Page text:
“Wer auf die Türkei verlässt, ist verlassen” – those who trust Turkey cannot be helped. Austria’s foreign minister Sebastian Kurz has held a clear anti-Erdogan stance in the past year, especially since the happenings following the attempted military Coup in the country earlier this year. The relations between Turkey and Austria significantly cooled, the tone between Vienna and Ankara grew increasingly harsh. In Summer, Turkey pulled their ambassador out of Vienna for “briefing”. Kurz didn’t fear confrontation with other countries in Europe, either, as the EU closed its eyes to the human rights abuses that were happening right at its doorstep, and continue the accession negotiations of Turkey to the European Union. Now, Austria has announced that their foreign minister will veto the continuation of the accession negotiations early next week – not only of Turkey, but (involuntarily) also of the countries in the Balkans, some of which Austria has close ties to.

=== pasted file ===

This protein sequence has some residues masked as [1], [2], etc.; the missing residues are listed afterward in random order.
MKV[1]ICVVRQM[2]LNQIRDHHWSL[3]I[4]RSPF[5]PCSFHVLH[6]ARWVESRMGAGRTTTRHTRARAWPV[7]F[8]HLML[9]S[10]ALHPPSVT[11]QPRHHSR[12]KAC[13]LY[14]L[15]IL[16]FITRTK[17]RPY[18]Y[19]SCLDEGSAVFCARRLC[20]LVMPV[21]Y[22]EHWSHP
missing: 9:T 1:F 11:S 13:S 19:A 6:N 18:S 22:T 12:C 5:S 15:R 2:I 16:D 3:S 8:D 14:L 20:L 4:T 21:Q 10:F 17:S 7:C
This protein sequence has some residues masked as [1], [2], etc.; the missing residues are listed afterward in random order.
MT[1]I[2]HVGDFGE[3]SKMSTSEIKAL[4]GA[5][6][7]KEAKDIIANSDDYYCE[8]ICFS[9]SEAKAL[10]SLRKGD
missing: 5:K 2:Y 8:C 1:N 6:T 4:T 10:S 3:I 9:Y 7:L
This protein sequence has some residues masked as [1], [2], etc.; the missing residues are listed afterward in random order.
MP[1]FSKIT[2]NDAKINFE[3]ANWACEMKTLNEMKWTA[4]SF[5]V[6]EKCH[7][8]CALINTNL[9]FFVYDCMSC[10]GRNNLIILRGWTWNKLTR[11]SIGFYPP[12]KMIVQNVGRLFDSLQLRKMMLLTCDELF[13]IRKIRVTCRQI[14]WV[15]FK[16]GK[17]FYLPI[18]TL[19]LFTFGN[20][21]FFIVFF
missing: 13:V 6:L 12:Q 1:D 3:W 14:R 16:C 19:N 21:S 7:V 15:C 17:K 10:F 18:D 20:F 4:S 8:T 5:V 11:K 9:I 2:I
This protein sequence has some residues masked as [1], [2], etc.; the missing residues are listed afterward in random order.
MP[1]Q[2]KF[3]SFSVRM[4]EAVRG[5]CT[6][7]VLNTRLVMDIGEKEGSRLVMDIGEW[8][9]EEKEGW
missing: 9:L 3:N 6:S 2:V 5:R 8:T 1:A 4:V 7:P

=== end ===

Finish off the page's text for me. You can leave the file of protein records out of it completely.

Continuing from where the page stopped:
Turkey’s quest for EU membership
Turkey started the process aiming at becoming a member of the European Union in 1999, 15 years before Erdogan became the prime minister. The accession negotiations commenced in 2005, and have gone on since.
Discussions were fairly slow due to the differences between what the EU considered its and the west’s “values” and happenings inside Turkey. The treatment of the Kurds within the country and the Armenian genocide were two key differences. Another major difference was the stance on the “Turkish Republic of Northern Cyprus”, especially of the Republic of Cyprus as an EU member, which was formed in the Turkish occupied zone in Norther Cyprus following the invasion on the island in 1974.